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The lost sword of Gen. Richard B. Garnett, who fell at Gettysburg, (from the Baltimore sun, of November 4, and December 3, 1905.)

Returned to his niece, Mrs. John B. Purcell, Richmond, Va.,

By Col. Winfield Peters, Quarter Master General, U. C. V., with account of how General Garnett met his death.
A valuable relic of the war between the States, which had been in the possession of Mr. James E. Steuart, was yesterday forwarded to the rightful owner. It is the sword of Gen. Richard B. Garnett, who commanded a brigade in the famous charge of Pickett's division at Gettysburg, in which General Garnett was killed. The sword is after the pattern for artillery officers in the United States Army, and is inscribed ‘R. B. Garnett, U. S. A.,’ with the name of the maker. The blade is of fine metal, elaborately embellished, and is in perfect order. The scabbard is of fine steel, but somewhat rusty.

General Garnett resigned from the United States Army in 1861, at the outbreak of the war for Southern Independence, and was promptly commissioned in the Confederate Army. Prior to serving under General Pickett he served under General T. J. (Stonewall) Jackson, and was rated among the bravest and ablest of the Westpointers who served the Confederacy. General Garnett was last seen leading his brigade in Pickett's charge. He was mounted and his horse was bleeding from a wound. His body was not identified and will always lie among the unknown Confederate dead.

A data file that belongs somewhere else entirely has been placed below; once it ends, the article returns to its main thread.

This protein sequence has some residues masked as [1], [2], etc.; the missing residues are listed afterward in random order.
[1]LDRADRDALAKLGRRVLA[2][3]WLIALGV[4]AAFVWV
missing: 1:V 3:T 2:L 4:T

The recovery of General Garnett's sword is due to the late Gen. George H. Steuart, of Baltimore, likewise a West Point graduate, who also led his brigade in a desperate charge at Gettysburg a few hours before Pickett's charge. Had both charges (Johnson's and Pickett's divisions) been entirely successful, the two Confederate lines, moving toward each other, from opposite directions, would have overlapped.

Years ago General Steuart found, in a second-hand shop in Baltimore,

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